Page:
All of the other user stories for backend data models and services, even other web pages, will not need this conditional check—they will just need to be written in such a way that they can be tested by QA (with the feature flag turned on in QA environments). On production, we can have incomplete features without the risk of users seeing them.

There are development costs associated with feature flags. By definition, our codebase must support multiple paths through the application, based on whether or not a feature flag is enabled. Likewise, our automated tests now also need to support twice as many use cases—the use case with the feature enabled and the use case when the feature is disabled.

Over time, this can lead to a buildup of code cruft and technical debt. We manage this by strictly using feature flags as temporal settings. Once a given feature is out in production, rolled out to 100% and vetted as complete, we then deliver code that removes the feature flag (and the corresponding conditional logic in code and tests). We essentially clean up the cruft and pay down the tech debt.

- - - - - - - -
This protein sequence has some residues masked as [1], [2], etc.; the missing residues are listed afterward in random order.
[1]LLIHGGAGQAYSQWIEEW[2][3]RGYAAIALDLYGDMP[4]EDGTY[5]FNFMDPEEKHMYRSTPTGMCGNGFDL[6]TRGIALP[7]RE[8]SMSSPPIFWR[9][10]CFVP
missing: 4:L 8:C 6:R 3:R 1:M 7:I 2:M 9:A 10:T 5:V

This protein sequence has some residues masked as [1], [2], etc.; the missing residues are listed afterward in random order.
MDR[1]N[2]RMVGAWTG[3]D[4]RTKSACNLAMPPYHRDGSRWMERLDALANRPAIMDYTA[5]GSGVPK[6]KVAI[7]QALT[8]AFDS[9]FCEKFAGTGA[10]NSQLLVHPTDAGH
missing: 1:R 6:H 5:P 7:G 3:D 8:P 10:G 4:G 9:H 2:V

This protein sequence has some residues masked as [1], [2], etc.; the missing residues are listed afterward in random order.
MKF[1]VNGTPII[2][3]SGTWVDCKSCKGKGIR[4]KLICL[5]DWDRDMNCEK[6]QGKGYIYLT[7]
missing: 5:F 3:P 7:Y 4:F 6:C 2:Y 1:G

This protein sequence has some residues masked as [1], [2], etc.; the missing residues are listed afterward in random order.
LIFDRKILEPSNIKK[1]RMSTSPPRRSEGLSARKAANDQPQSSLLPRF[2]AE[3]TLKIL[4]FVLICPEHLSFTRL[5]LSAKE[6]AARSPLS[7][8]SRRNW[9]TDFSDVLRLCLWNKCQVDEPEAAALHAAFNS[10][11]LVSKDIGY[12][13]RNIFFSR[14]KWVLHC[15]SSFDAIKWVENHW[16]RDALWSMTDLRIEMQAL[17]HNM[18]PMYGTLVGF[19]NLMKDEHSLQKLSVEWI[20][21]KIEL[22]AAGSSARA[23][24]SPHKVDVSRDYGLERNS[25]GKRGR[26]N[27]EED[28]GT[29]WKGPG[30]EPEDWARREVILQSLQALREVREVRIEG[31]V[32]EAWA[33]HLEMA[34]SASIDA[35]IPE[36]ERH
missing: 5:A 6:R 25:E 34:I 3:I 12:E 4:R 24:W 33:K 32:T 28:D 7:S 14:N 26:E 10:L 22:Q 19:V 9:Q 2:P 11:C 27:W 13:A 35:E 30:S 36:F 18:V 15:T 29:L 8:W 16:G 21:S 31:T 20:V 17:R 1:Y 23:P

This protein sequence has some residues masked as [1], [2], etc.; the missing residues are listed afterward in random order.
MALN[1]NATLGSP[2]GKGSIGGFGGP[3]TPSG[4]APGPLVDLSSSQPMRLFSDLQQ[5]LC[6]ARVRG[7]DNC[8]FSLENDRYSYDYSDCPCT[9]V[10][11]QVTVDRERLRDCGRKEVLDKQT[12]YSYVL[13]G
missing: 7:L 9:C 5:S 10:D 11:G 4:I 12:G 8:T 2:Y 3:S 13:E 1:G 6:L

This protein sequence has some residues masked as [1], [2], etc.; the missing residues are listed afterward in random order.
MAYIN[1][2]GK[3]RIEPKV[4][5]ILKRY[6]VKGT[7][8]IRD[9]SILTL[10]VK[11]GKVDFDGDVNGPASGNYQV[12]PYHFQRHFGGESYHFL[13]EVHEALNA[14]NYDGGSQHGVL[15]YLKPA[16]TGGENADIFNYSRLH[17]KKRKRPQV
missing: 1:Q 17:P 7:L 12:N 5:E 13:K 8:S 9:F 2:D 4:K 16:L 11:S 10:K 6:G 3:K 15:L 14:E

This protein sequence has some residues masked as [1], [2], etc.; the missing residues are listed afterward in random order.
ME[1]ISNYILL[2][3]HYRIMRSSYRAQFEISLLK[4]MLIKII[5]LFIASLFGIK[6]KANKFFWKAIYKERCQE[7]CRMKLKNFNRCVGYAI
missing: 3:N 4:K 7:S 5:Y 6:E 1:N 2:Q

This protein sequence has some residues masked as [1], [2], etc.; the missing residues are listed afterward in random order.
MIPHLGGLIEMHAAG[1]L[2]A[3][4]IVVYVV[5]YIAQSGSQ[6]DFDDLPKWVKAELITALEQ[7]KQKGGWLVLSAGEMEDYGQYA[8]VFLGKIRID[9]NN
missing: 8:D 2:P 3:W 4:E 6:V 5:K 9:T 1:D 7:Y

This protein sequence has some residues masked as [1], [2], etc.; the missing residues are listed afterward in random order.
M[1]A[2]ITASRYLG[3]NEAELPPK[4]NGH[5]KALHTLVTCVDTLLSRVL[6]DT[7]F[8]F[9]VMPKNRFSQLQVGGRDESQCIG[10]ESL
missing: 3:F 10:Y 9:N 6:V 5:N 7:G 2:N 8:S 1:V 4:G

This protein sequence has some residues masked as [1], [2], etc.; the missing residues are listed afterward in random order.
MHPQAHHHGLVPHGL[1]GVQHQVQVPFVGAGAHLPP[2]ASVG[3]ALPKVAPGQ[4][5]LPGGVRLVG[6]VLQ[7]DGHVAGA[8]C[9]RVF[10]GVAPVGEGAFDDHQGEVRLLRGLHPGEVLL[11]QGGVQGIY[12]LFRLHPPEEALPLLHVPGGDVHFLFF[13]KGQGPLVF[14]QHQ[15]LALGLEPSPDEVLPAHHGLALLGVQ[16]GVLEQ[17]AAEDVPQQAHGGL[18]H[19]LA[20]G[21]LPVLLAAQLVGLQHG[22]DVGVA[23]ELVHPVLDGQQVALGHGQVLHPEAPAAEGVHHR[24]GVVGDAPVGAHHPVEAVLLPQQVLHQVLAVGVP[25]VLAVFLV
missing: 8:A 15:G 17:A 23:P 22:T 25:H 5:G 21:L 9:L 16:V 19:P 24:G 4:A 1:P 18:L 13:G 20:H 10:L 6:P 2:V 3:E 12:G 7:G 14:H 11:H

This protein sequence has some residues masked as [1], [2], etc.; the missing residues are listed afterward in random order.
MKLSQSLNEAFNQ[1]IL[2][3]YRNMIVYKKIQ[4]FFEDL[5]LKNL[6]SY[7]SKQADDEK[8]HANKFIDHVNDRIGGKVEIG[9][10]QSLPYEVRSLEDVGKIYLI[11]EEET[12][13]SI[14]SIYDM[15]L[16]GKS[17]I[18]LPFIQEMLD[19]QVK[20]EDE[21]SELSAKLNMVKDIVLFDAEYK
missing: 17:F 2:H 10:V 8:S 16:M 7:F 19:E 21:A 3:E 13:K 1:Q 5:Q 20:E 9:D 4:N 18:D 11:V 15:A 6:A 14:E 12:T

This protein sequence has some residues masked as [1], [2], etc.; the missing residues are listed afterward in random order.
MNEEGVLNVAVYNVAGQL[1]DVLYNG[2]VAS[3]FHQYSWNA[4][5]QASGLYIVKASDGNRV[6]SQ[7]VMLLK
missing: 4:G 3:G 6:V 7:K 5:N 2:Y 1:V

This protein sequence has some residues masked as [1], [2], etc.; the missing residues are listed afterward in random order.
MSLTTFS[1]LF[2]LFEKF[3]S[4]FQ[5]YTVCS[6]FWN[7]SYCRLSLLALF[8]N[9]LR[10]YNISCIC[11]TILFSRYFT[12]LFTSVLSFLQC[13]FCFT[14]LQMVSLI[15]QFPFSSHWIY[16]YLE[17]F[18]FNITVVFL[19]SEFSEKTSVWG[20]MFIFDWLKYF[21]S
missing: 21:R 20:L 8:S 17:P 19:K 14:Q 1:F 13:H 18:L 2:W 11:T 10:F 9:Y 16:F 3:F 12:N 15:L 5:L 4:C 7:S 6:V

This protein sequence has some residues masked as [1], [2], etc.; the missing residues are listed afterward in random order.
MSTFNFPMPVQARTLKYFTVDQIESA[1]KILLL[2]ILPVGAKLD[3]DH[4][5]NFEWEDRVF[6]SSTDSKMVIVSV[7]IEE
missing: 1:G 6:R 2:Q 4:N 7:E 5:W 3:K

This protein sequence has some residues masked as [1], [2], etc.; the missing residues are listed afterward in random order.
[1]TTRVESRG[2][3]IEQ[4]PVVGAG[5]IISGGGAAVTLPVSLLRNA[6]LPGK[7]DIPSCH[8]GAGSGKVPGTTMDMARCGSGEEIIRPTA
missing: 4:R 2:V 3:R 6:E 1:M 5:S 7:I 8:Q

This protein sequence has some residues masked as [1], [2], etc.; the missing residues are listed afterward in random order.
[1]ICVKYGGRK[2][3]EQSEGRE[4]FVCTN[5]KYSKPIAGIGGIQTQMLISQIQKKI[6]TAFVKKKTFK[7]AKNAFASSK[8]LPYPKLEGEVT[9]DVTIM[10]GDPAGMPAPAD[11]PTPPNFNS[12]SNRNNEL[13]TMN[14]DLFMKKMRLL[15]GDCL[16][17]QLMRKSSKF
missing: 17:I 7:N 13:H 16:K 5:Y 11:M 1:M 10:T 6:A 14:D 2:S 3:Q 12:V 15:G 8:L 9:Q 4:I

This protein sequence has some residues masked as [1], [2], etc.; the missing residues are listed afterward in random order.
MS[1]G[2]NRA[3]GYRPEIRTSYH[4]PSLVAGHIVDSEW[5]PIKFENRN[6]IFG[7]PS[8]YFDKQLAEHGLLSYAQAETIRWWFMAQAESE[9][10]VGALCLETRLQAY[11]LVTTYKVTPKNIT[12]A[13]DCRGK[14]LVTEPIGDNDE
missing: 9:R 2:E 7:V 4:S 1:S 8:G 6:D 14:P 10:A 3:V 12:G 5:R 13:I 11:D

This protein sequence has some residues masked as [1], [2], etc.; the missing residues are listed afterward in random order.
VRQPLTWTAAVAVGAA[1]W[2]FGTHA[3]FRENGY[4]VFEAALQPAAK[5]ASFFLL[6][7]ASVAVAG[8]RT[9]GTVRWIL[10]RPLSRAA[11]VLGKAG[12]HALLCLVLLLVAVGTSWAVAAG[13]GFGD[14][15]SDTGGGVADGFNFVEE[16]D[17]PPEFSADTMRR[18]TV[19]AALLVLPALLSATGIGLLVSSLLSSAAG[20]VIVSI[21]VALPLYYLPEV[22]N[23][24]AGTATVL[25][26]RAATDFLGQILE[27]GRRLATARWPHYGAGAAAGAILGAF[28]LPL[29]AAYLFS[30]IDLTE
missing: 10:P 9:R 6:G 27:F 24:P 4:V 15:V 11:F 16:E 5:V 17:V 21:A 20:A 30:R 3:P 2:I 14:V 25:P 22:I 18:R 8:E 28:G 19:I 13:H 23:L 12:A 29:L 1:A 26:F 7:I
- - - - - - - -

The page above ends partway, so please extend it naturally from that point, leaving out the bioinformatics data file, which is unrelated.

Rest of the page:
Test changesets using ephemeral review environments

Whenever a developer creates a pull request from a code branch, a fully-functioning application environment automatically spins up, using the code on that branch.

GitHub PR Deployment

We use Heroku as our application platform, and these ephemeral instances are provided by Heroku and known as review apps. This review environment provides a platform for functional review by development, QA and product management. We have built a custom Slack command to automate some common tasks on review apps.

After review, the developer merges the pull request into the master branch and the review instance is spun down—making it available for new pull requests. The merge to master triggers a build and a test run on our continuous integration server. Upon successful run there, the code is automatically deployed to production. Immediately after deployment, developers and QA smoke test the code change on production as a final check. We also actively monitor our logs and error reports after delivery.